Bio - Identical Hormones
Bio-identical hormones are popularly prescribed at perimenopause and menopause, particularly since the decline in use of standard hormone replacement therapy (HRT) following the Women's Health Initiative trial results of 2002. They include progesterone, DHEA, testosterone, and the oestrogens estradiol, estriol, and estrone. Synthesized in the laboratory from soy, or from the Mexican wild yam, they have the same molecular structure as hormones found in nature. They may be compounded in individually tailored doses and combinations and come as capsules, creams, patches, gels, lozenges, suppositories and under-the-tongue drops. Some standard forms of HRT are made from bio-identical hormones.
In New Zealand, bio-identical hormones can only be obtained on a doctor's prescription and are made under an exemption to the Medicines Act which allows a pharmacy to make a prescription medicine for a patient. These customized formulations are currently not approved and there are no guidelines for their use. In addition there are concerns regarding the purity, potency and quality of the compounded products.
There is no evidence to confirm that these products are safer than standard HRT or whether they carry the same risks for breast cancer, ovarian cancer, endometrial cancer, heart disease and stroke. Until reliable clinical evidence proves otherwise, it must be assumed that the risks are similar.
Taking oestrogen alone in any form is dangerous for women who have a uterus as it can lead to endometrial cancer. Oral progestagens in combined HRT offer protection against endometrial cancer, but it is unclear whether bio-identical progesterone is well enough absorbed to offer this protection. Studies to date are not reassuring.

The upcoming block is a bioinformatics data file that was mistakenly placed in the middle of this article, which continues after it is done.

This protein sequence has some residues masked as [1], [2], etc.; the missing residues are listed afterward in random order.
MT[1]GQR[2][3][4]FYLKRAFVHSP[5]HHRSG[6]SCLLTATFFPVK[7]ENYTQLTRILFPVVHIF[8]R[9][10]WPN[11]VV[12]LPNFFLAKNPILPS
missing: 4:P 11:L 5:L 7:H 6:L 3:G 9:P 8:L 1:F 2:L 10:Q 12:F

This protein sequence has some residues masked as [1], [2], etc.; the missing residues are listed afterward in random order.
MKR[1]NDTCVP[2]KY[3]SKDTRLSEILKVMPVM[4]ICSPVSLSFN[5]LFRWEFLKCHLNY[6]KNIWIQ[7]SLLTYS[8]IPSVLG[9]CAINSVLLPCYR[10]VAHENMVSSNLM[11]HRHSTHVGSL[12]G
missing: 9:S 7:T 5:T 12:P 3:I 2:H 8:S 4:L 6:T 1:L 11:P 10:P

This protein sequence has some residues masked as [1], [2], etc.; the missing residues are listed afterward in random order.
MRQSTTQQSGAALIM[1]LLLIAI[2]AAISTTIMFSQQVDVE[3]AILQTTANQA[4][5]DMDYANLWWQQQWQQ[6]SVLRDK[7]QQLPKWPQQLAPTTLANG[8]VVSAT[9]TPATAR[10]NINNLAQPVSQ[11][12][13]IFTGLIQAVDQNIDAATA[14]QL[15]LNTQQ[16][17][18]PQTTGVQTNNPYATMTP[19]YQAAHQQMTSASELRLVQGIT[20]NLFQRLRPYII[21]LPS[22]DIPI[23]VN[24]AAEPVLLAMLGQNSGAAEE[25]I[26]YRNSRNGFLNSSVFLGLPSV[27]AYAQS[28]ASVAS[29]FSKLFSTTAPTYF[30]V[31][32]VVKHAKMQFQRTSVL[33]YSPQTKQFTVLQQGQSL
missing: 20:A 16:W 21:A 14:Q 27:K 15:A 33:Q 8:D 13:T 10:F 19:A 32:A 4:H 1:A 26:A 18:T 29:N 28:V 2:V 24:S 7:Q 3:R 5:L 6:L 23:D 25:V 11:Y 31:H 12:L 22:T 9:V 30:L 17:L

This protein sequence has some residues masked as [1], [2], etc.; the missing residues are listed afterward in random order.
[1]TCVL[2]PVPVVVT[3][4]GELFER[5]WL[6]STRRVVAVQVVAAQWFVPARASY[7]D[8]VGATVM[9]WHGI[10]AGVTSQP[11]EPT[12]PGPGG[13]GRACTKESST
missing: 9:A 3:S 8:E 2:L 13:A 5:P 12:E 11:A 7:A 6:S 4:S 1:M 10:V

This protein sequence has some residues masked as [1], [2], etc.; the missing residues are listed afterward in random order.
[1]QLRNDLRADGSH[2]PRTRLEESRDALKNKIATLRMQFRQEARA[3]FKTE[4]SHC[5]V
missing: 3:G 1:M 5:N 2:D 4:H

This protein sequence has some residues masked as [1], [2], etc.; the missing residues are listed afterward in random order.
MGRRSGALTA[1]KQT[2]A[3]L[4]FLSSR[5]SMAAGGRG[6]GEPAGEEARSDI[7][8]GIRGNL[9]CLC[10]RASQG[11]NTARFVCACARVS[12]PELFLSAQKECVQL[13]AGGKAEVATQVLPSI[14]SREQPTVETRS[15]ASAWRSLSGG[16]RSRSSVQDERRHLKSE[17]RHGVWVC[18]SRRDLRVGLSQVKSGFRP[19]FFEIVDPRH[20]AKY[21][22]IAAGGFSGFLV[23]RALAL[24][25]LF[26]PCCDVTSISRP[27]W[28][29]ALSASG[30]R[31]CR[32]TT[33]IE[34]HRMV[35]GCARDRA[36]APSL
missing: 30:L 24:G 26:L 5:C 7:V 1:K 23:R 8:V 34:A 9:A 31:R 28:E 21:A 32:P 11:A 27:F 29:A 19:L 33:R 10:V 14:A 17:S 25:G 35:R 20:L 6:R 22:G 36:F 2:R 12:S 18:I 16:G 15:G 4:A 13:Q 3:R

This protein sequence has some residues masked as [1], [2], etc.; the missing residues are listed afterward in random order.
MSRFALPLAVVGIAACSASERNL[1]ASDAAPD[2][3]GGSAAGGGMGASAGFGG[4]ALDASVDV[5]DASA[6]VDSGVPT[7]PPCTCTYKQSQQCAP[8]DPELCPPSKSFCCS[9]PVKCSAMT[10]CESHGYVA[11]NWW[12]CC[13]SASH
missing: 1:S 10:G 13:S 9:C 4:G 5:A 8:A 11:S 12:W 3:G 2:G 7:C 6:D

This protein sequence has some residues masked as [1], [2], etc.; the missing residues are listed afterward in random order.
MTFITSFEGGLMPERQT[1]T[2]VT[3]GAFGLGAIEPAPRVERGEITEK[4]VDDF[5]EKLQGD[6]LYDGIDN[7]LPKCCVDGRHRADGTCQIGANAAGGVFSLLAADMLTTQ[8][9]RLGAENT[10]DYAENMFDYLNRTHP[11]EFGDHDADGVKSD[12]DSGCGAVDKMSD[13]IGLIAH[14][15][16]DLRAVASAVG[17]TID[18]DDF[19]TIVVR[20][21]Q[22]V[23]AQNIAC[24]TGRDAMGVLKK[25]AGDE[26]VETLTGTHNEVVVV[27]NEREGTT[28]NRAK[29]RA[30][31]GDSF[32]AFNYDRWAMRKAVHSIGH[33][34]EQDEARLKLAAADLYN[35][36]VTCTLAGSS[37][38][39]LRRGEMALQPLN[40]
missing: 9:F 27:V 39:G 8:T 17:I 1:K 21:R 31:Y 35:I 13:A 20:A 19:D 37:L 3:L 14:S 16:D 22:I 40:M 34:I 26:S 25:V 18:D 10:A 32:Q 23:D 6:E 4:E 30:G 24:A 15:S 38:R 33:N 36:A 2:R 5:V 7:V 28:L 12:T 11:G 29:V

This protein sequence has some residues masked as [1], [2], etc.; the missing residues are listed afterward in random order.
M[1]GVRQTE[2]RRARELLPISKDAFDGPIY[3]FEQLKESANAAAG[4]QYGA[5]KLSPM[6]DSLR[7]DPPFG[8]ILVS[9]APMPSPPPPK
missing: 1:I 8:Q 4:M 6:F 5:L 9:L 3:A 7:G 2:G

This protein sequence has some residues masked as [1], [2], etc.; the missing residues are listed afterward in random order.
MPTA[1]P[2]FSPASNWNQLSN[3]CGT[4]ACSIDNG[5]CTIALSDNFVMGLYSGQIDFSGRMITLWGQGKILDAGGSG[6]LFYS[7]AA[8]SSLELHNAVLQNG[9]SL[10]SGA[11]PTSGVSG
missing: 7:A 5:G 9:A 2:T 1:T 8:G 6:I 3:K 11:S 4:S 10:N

The hormone testosterone taken with oestrogen is associated with an increased risk for invasive breast cancer.
It is normal to have lower levels of oestrogen and progesterone after menopause. Tests that identify low hormone levels are therefore not necessarily helpful. Research has found that saliva tests to measure progesterone hormone levels to not reliably show whether trans-dermal hormone creams are being absorbed into the body.
A small one-year placebo controlled study showed a reduction in hot flushes in women using progesterone every day. There are concerns that in this study some women started bleeding from the uterus. A more recent small 12 -week, double-blinded trial failed to find progesterone cream helpful for reducing menopausal symptoms.
A recent review of clinical evidence coupled with animal and in-vitro studies maintains that bio-identical hormone replacement therapy has greater health benefits for women at menopause than hormone replacement therapy with synthetic hormones.[i]
The author claims that bio-identical hormones offer cardiovascular benefits and reduced risk of breast cancer. There has never been a large placebo controlled trial conducted on bio-identical hormones. The results of this meta-analysis may be understating harms just like the studies that were used to promote HRT until the WHI showed they were incorrect. Further studies are needed to determine the safety of bio-identical hormones.
[i] [i] Holtorf, K. The bio-identical hormone debate: Are bioidentical hormones (estradiol, estriol and progesterone) safer or more efficacious than commonly used synthetic versions in Hormone Replacement Therapy? Post-Graduate Medicine Vol 121, issue 1, January 2009.